Take a bow: The Virtual Benedetti Sessions

Hazel Davis
Tuesday, September 1, 2020

Rather than cancel its burgeoning string workshop series due to social distancing regulations, the Benedetti Foundation has moved its sessions online. The first instalment attracted 7,159 participants from 66 countries – including long-term home-schooler Hazel Davis, who recounts the experience for MT.

Learning about bluegrass fiddle with Tessa Lark
Learning about bluegrass fiddle with Tessa Lark

Like many parents of budding musicians, when lockdown was announced (the first time around), I wondered how on earth I would maintain the momentum of lessons, concerts, performances and music groups. The prospect of not going to school wasn't a problem for us as we've been home-educating our daughters (aged nine and seven) for the last, well, nine years. However, as our social lives had more or less revolved around orchestra, choirs, big band, ukulele group and music exams, the no-people thing posed something of a problem.

Enter Nicola Benedetti. The Grammy-winning violinist's foundation is dedicated to music education. It had run several ‘real-life’ workshops in Glasgow, London, Birmingham and Dundee before the sessions moved online.

In May, our house was transformed from yet another month of cancelled engagements into several weeks of merry music making. The Virtual Benedetti Sessions took place between 11 and 31 May, offering a daily online timetable of video tutorials, Zoom sectionals, singalongs and performances, aimed at everyone from complete beginners to conservatoire students. All three of us signed up; me, an adult returner of – ahem – Grade 7 standard, my nine-year-old (Grade 4) and youngest (Grade 2). Delivered by the foundation team, which included vocalist Lucy Drever, violinist Rachel Cooper, cellists David Munn and Robin Michael, percussionist Patrick King and more, the sessions (held free of charge with suggested donations) covered everything from bow control and vibrato to setting out a practise routine and performance anxiety.

Careful not to claim to replicate music lessons, the foundation wanted to complement existing teaching. It was, frankly, a home-edder's dream.

Centre: star violinist Nicola Benedetti

During the course we learned Vaughan Williams’ Fantasia on a Theme by Thomas Tallis, Paganini's Caprice 24 and Mattachins from Warlock's Capriol Suite, each one arranged for various levels of aptitude (complete beginners could also join in with percussion parts). We went from printing out the music and looking a bit petrified to fully understanding the history, the themes, the musicality and the notes, the rhythms (well, most of them) and the dynamics. All from the comfort of our houses (or in my case, all crammed into my office – which quickly became designated the official Benedetti location).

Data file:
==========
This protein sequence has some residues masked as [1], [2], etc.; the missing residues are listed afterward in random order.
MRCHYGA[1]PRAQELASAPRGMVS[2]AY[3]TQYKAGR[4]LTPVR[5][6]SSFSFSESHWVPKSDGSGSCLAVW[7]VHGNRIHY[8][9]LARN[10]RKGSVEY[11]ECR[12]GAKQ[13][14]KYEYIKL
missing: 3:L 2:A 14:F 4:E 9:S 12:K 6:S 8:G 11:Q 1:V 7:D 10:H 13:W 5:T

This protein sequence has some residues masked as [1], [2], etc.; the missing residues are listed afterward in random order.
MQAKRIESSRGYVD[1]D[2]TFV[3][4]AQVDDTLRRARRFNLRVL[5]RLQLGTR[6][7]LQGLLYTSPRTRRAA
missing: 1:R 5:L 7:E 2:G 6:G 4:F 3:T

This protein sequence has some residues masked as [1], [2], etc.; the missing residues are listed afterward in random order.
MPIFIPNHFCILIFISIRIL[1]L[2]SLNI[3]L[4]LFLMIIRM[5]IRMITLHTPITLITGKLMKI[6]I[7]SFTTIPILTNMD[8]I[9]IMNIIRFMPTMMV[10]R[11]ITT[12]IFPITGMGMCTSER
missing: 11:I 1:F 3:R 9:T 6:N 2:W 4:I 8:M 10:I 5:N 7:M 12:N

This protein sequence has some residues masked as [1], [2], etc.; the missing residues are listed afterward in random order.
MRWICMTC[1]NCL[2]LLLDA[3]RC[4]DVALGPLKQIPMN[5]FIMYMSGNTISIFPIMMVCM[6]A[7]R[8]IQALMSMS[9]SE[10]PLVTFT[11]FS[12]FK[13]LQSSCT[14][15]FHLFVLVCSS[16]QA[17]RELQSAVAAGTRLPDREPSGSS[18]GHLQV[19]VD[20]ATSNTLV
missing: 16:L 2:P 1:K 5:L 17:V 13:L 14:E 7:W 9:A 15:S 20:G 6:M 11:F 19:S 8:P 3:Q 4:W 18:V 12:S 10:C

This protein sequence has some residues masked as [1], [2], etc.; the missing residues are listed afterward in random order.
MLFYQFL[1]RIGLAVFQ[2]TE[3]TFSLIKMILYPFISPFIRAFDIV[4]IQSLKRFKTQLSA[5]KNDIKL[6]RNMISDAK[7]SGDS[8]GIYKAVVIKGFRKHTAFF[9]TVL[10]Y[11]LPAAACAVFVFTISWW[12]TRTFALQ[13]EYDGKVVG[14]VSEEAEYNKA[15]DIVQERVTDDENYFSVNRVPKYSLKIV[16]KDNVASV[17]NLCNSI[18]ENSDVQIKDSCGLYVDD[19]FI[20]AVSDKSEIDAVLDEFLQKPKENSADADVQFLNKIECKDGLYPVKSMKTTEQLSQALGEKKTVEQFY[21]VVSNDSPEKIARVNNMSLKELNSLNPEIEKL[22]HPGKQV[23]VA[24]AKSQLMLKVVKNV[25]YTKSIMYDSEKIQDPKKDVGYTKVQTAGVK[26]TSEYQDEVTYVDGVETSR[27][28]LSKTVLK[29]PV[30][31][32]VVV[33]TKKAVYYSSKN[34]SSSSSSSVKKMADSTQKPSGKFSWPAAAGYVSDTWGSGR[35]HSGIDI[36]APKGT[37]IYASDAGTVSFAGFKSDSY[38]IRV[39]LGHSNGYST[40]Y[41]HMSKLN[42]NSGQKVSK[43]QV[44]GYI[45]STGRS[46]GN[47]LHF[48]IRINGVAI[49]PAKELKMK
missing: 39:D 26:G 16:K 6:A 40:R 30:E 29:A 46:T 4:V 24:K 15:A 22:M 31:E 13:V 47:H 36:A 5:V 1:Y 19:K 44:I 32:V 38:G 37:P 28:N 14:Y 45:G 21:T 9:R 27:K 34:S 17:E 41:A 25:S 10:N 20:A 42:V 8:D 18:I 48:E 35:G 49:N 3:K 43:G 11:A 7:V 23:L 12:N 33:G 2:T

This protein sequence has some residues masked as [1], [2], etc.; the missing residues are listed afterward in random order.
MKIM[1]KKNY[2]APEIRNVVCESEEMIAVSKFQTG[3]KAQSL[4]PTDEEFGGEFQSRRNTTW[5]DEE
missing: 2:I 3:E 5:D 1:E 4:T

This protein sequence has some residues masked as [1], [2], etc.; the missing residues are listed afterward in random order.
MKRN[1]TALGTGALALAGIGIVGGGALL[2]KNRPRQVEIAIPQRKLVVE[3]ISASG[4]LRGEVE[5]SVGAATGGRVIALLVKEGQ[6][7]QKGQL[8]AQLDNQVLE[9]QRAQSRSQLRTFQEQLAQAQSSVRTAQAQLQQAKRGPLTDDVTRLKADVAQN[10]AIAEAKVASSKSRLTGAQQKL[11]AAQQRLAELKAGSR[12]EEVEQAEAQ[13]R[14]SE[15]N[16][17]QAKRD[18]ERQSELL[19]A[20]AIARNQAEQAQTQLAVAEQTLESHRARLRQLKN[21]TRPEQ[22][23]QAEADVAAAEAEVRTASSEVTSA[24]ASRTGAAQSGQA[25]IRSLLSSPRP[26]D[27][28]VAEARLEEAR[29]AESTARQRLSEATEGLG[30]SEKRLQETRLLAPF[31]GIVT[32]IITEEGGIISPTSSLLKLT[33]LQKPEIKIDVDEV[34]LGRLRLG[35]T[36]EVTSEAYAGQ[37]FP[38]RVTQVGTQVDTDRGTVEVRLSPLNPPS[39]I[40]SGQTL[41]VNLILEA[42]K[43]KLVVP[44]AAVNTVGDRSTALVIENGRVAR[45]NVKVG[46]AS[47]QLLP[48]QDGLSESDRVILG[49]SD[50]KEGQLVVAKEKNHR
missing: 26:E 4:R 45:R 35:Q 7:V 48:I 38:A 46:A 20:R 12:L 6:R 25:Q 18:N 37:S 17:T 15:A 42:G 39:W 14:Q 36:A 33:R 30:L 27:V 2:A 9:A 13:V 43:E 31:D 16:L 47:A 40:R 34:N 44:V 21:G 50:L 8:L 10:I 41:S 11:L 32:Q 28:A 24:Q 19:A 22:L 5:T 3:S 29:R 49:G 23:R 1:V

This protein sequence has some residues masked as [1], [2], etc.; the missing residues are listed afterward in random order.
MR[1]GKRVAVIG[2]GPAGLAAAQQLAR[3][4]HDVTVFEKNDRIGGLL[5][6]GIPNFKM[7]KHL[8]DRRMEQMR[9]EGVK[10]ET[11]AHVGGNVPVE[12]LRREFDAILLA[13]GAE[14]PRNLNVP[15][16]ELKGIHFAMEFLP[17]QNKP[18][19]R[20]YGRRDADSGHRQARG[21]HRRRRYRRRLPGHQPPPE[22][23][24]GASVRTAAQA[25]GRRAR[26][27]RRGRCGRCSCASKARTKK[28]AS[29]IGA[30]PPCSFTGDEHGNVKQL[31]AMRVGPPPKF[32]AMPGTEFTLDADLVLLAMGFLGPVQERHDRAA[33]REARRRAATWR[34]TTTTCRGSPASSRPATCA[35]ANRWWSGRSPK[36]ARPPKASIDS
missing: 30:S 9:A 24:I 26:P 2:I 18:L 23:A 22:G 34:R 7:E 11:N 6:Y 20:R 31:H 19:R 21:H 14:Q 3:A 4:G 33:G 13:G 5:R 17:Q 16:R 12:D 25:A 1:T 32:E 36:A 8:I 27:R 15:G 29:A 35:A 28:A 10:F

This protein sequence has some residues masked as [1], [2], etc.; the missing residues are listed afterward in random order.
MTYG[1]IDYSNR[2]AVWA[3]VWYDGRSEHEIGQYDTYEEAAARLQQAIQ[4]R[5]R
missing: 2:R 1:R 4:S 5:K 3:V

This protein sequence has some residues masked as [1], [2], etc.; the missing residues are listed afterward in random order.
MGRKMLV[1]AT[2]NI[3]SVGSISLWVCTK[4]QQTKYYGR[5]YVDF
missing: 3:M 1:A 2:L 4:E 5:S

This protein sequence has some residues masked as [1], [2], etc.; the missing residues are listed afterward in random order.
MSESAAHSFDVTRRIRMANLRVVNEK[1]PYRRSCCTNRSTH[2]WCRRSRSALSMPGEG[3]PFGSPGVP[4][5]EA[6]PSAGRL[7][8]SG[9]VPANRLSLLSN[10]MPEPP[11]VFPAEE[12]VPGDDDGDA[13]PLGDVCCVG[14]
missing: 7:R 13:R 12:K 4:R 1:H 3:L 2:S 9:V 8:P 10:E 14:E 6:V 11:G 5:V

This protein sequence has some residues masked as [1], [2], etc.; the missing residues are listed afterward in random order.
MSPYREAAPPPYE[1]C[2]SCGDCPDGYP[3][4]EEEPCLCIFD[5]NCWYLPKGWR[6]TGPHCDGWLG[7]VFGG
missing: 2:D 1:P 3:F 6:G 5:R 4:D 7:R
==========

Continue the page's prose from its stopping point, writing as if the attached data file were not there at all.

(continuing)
The final concert – a live playalong with video submissions from all the players (perhaps the most stressful day of my life, though by the end of lockdown I am a consummate recorder-of-video-to-headphone-backing track) – took place on my birthday and, being lucky enough to have an outside space large enough, we took a projector out and made a Big Thing of it. I was delighted to see my youngest stealing the show with her analysis of the whole experience; a wholly impartial: ‘I love the Benedetti Foundation!’

We were among the 7,157 people who signed up for the sessions (across 66 countries I'm told) and most likely the same number of people who couldn't quite contemplate the rest of lockdown without them. For three weeks our days had been gently packaged into morning messages from Nicky Benedetti, warm-up videos, lunchtime Facebook live sessions and Zoom call sectionals. For children desperately missing their strings group activities and lacking any definition to the days it was a lifeline and, lest you think I'm being over-dramatic, scroll back through the videos and see the emotion on the tutors’ faces. On top of the sheer value it added to our endless lockdown days, we got to work on pieces together as a group (we were in three different orchestras playing the same pieces) and be part of what felt like a huge extended musical family.

When the schools reopened, to our delight the foundation launched after-school sessions, Tuesday and Thursday 4pm catchups, the highlight of which had to be Actual Wynton Marsalis condensing the entire history of blues music into a half-hour Facebook Live session. Luckily, for all of us, things started back up again in July, with mini-sessions focusing on things such as bow skills – ‘bow strokes bootcamp’ – and shifting – ‘shifty shifts’ – aimed at specific age-groups and stages, each with Nicky B popping up periodically to offer tips and show her face to the delighted kids. Naturally, we signed up to all that applied to us.

In September, the after-school sessions will resume, along with some as-yet unannounced further plans, and at the time of writing I am poised to sign up for the next adult learner session to finally get to grips with my bow speeds.

In another world: Benedetti leads a workshop held before the pandemic

Catch up with the sessions at benedettifoundation.org